If our Scribble consists of n Lines, how many calls to the Line contains method will we have to make before we know the answer? It depends.. If the Scribble does not contain the point at all, we need to check all n Lines before we know the answer. If the Scribble does contain the point, we can stop as soon as we find the Line that contains the point. It might be the first, it might be the last - we just don't know. Assuming that there's an equal probability that the Line that contains the point is at any of the n positions, we have to examine, on average, (n)/(2) Lines.

In this case, we can't do any better. Perhaps if we were not restricted by the fact that the list of Lines forces us to examine the first, then the second, and so on. We can't jump right to the last Line, since our recursive structure does not provide access to that without first going through the whole list.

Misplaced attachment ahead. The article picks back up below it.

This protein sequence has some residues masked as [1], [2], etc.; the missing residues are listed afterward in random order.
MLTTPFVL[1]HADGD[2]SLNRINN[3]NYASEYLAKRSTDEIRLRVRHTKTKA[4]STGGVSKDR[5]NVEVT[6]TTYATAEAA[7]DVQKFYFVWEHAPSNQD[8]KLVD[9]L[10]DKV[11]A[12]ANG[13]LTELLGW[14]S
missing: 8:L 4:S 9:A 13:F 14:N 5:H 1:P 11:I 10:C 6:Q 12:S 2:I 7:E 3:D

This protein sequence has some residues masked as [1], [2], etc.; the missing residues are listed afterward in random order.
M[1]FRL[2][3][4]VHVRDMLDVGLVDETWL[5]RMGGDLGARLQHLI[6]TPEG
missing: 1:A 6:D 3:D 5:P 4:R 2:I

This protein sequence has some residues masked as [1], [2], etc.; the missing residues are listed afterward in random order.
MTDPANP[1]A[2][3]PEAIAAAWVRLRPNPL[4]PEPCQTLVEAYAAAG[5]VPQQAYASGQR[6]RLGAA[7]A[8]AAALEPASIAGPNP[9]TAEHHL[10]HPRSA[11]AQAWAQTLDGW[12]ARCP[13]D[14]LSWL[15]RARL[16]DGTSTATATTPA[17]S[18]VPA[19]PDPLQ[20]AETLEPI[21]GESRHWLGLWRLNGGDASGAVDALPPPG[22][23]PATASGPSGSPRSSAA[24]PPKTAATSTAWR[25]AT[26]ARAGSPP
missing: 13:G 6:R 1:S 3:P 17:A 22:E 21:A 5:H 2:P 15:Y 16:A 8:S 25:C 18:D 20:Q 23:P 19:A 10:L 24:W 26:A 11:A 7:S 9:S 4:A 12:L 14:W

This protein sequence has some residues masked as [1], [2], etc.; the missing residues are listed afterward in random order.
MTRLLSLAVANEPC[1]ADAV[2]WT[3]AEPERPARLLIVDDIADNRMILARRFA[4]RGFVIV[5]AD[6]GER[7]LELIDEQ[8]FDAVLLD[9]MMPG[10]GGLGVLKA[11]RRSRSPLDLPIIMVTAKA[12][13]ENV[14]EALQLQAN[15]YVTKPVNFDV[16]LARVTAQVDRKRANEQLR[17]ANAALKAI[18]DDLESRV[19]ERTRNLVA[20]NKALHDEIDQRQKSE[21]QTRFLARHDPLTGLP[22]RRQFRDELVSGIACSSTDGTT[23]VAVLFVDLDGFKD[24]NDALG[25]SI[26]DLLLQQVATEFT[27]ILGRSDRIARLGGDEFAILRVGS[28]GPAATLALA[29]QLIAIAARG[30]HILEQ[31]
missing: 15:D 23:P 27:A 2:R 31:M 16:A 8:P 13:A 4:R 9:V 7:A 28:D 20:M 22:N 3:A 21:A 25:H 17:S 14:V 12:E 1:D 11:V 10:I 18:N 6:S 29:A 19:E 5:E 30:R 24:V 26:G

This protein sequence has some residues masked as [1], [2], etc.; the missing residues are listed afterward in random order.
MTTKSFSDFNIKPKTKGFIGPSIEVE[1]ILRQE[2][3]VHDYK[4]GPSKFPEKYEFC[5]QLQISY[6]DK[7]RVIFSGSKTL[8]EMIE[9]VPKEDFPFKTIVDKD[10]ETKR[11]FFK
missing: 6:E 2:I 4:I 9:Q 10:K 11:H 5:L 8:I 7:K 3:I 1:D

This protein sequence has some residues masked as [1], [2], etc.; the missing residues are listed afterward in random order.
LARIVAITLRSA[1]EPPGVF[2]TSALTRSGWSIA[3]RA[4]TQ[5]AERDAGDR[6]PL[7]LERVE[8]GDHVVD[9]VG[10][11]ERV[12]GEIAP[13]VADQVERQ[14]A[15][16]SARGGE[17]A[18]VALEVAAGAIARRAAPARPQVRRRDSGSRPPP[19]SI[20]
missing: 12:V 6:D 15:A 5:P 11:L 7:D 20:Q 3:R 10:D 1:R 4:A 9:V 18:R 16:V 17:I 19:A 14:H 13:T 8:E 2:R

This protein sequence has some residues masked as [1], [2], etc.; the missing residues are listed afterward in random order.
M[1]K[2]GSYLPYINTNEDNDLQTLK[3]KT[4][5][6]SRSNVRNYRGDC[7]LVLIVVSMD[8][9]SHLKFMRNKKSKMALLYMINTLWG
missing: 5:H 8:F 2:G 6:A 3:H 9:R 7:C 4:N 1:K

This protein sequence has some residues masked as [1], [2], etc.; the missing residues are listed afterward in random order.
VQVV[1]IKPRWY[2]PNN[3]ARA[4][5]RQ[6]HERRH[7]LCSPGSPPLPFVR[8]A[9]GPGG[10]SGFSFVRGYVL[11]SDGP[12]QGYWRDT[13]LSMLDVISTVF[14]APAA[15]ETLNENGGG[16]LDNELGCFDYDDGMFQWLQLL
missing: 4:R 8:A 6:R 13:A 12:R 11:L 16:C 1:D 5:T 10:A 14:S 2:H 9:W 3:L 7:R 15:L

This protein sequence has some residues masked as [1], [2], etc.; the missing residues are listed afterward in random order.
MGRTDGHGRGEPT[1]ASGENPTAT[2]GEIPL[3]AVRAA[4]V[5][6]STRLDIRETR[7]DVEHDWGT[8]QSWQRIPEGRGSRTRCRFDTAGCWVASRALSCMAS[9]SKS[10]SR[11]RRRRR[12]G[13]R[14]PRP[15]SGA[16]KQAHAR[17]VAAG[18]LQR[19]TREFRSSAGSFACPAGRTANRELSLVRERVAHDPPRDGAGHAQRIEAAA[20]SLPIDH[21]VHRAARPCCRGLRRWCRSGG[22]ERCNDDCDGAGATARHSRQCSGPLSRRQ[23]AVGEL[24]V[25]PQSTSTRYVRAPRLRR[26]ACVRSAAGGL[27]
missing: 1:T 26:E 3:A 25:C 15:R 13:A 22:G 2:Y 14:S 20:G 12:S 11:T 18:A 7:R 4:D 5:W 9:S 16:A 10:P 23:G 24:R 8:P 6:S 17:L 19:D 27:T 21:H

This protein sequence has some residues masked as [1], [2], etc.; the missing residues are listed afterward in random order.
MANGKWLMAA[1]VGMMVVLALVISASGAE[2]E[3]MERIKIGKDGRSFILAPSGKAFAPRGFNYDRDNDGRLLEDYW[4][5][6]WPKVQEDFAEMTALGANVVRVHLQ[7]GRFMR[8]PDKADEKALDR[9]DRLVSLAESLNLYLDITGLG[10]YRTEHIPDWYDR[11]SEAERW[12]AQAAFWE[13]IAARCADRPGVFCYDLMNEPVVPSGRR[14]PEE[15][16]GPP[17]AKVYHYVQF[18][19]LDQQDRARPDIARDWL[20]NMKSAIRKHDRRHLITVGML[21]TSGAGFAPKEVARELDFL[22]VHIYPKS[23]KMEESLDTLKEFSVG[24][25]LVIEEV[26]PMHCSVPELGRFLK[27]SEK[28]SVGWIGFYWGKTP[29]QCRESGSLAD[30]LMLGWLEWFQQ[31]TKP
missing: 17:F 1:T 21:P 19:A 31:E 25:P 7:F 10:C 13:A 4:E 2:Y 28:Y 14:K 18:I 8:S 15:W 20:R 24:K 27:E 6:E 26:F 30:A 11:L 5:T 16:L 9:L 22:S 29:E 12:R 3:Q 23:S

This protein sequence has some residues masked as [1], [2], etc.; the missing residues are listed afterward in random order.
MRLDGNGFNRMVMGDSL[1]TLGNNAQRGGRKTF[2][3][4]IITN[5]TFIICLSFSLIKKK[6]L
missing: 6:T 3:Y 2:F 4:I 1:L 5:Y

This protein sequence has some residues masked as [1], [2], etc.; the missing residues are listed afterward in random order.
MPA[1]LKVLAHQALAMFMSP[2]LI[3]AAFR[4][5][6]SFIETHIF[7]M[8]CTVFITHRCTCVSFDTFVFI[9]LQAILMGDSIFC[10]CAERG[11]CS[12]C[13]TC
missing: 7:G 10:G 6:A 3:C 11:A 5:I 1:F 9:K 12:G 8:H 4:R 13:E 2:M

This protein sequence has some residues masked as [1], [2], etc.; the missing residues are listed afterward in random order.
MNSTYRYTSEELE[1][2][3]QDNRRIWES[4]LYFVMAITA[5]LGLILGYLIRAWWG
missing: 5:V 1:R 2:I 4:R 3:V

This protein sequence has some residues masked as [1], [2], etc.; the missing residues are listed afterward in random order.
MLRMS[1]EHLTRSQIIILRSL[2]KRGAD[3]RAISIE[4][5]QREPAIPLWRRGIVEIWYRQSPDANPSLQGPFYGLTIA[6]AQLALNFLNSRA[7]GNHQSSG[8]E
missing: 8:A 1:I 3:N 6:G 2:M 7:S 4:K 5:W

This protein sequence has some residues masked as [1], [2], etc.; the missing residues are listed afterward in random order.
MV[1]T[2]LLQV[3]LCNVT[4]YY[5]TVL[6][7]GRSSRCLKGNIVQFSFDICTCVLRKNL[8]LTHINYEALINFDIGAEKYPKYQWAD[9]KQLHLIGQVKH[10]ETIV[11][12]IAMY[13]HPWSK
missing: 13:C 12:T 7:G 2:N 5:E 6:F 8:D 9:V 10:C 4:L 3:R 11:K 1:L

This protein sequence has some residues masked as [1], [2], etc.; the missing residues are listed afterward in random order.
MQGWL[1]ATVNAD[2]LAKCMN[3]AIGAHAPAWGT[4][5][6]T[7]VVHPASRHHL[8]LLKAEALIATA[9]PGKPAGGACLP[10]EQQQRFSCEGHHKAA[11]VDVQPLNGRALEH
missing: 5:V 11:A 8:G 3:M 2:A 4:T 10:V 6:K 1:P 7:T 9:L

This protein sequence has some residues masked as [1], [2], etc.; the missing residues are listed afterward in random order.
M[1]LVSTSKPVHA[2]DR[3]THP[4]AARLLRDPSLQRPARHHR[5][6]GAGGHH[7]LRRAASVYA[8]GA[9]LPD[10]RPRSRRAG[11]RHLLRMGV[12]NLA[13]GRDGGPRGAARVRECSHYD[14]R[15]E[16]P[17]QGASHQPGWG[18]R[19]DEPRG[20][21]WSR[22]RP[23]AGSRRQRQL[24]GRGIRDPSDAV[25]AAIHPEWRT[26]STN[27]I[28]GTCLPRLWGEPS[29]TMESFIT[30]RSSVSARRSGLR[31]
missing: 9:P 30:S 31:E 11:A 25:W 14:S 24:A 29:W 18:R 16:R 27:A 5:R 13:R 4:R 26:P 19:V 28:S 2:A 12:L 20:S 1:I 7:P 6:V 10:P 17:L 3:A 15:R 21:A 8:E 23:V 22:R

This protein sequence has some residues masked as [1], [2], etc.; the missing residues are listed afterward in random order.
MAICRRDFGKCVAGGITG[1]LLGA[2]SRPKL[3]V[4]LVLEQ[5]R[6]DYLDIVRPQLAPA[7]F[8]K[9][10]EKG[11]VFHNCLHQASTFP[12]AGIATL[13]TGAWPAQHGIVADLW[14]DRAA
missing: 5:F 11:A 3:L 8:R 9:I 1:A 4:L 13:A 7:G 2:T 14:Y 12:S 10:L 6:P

So let's think about searching in an array, where we have the option to look at any element directly. We will consider an array of int, though most of what we discuss applies to a wider range of "searchable" items.

A method to do this:

```  /*
* Search for num in array.  Return the index of the number, or
* -1 if it is not found.
*/
int search(int[] array, int num) {
for (int index = 0; index < array.length; index++) {
if (array[index] == num) {
return index;
}
}
return -1;
}
```

The procedure here is a lot like the search for a Line in a Scribble. We have no way of knowing that we're done until we either find the number we're looking for, or until we get to the end of the array. So again, if the array contains n numbers, we have to examine all n in an unsuccessful search, and, on average, (n)/(2) for a successful search.

Alternately, we could use recursion instead of a while loop for the search:

```  /*
* Search for num in array recursively. Return the index of the
* number, or -1 if it is not found.
*/